Use value

use-valueuse-valuesusevalue in usevalue of utilization
Use value (German: Gebrauchswert) or value in use is a concept in classical political economy and Marxian economics.wikipedia
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Price

market pricepricesretail price
In Karl Marx's critique of political economy, any product has a labor-value and a use-value, and if it is traded as a commodity in markets, it additionally has an exchange value, most often expressed as a money-price.
Use value was supposed to give some measure of usefulness, later refined as marginal benefit while exchange value was the measure of how much one good was in terms of another, namely what is now called relative price.

Das Kapital

CapitalCapital: Critique of Political EconomyKapital
The concept is also introduced at the beginning of Das Kapital, where Marx writes, but in the extract below he holds it up as a critique of Hegel's liberal "Philosophy of Right".
The logical architecture of Das Kapital is derived in part from the Politics and the Nicomachean Ethics by Aristotle, including the fundamental distinction between use value and exchange value, the syllogisms (C-M-C' and M-C-M') for simple commodity circulation and the circulation of value as capital.

Commodity (Marxism)

commoditycommoditiesM-C-M
The transformation of a use-value into a social use-value and into a commodity (the process of commodification) is not automatic or spontaneous, but has technical, social and political preconditions.
How quantities of use-values are allocated in a market economy depends mainly on their exchange value, and this allocation is mediated by the "cash nexus".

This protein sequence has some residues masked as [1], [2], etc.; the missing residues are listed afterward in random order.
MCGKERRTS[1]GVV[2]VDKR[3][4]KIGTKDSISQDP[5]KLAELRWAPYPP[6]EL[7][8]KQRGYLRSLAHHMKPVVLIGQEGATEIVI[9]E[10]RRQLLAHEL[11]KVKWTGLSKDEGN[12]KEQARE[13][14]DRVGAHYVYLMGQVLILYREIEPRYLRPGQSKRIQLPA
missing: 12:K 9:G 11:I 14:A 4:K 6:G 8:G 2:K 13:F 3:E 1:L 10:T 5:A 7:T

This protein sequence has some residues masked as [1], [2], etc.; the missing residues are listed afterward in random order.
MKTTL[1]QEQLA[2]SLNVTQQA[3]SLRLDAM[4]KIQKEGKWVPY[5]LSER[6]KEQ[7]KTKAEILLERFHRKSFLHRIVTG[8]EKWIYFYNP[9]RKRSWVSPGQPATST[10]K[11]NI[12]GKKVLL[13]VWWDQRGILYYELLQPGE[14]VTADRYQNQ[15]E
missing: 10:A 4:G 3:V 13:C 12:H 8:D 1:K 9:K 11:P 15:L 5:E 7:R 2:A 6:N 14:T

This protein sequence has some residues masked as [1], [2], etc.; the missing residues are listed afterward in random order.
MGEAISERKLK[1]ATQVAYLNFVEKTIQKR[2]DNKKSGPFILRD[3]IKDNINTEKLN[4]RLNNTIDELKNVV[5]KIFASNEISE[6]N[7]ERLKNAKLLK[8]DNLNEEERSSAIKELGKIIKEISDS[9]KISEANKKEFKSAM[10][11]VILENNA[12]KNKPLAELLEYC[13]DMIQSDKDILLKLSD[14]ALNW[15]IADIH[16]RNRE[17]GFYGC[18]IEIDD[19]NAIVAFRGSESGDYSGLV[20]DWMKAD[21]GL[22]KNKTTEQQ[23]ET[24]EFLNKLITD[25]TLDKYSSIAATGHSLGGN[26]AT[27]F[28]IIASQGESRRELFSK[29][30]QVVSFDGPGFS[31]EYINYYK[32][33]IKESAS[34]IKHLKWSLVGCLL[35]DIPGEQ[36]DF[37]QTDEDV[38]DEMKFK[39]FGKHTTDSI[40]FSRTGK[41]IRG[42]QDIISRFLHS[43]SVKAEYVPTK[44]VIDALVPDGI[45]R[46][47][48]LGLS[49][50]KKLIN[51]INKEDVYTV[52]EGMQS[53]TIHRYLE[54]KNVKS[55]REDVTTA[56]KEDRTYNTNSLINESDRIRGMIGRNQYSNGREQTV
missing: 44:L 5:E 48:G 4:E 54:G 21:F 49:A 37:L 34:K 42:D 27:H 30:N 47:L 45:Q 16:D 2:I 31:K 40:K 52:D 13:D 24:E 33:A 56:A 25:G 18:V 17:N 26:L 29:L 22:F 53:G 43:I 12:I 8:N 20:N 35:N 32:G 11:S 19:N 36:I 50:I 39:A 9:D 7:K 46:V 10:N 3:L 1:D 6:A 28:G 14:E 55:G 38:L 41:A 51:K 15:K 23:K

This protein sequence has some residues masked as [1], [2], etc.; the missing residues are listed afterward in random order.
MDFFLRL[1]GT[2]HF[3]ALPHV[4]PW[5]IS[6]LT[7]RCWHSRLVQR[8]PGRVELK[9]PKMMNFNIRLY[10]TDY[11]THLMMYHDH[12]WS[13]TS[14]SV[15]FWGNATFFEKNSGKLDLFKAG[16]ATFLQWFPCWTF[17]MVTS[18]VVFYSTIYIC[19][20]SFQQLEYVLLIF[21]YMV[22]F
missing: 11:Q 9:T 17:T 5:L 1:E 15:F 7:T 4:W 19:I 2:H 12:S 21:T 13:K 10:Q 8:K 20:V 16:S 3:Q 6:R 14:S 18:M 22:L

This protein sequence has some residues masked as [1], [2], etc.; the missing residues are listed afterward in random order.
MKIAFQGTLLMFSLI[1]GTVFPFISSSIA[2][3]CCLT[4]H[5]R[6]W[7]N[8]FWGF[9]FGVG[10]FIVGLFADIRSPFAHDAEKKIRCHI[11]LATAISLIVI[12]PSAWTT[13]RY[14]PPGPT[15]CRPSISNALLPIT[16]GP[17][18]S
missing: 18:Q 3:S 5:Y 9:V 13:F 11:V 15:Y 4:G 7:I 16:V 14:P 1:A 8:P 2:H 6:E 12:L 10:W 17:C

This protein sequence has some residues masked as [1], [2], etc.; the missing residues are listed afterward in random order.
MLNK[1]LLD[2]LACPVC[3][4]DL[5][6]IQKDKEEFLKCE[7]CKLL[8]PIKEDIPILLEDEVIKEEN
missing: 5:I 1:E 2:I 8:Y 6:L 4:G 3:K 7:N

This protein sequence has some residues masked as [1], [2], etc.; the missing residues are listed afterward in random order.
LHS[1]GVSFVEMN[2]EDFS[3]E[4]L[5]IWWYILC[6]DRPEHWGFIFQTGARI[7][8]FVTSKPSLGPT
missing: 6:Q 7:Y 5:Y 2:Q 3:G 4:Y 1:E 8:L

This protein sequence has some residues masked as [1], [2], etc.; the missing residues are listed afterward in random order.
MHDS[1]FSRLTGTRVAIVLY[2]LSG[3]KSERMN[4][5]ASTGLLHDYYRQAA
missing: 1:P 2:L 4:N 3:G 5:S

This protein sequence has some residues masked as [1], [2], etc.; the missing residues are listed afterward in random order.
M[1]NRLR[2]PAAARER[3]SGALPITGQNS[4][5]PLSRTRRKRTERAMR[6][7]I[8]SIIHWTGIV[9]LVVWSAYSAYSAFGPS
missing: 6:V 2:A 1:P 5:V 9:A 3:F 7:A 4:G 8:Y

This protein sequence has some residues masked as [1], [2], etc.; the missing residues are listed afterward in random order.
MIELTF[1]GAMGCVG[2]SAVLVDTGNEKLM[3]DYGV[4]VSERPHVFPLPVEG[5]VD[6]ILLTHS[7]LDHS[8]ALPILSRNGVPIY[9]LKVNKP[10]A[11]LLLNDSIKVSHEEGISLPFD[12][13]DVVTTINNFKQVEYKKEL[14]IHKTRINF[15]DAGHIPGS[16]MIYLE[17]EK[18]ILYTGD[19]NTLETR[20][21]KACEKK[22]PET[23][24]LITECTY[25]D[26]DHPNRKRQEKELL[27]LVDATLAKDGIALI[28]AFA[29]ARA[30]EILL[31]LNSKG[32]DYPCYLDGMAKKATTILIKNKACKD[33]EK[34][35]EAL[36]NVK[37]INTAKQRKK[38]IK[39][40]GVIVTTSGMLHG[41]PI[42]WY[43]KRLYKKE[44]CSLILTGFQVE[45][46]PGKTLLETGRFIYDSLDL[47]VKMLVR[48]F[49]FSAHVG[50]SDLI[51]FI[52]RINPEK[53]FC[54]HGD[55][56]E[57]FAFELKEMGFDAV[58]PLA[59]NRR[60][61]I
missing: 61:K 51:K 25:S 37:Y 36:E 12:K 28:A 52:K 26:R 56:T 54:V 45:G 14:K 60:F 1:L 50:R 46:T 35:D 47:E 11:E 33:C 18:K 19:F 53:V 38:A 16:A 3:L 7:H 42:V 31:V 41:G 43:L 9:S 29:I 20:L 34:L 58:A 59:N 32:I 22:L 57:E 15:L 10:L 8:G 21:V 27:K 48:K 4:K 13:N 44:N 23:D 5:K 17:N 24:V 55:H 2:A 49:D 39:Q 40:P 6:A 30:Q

Commodity

commoditiescommodity pricescommodity good
In Karl Marx's critique of political economy, any product has a labor-value and a use-value, and if it is traded as a commodity in markets, it additionally has an exchange value, most often expressed as a money-price.
However, some objects attain "use value" to persons in this world, when they are found to be "necessary, useful or pleasant in life," "Use value" makes an object "an object of human wants," or is "a means of subsistence in the widest sense".

Exchange value

exchange-valueexchange-valuesValue in exchange
In Karl Marx's critique of political economy, any product has a labor-value and a use-value, and if it is traded as a commodity in markets, it additionally has an exchange value, most often expressed as a money-price.

Capital accumulation

accumulation of capitalaccumulationLaw of accumulation
He did not however live to finish Das Kapital, and did not theorise how commercial relations would reshape the sphere of personal consumption in accordance with the requirements of capital accumulation.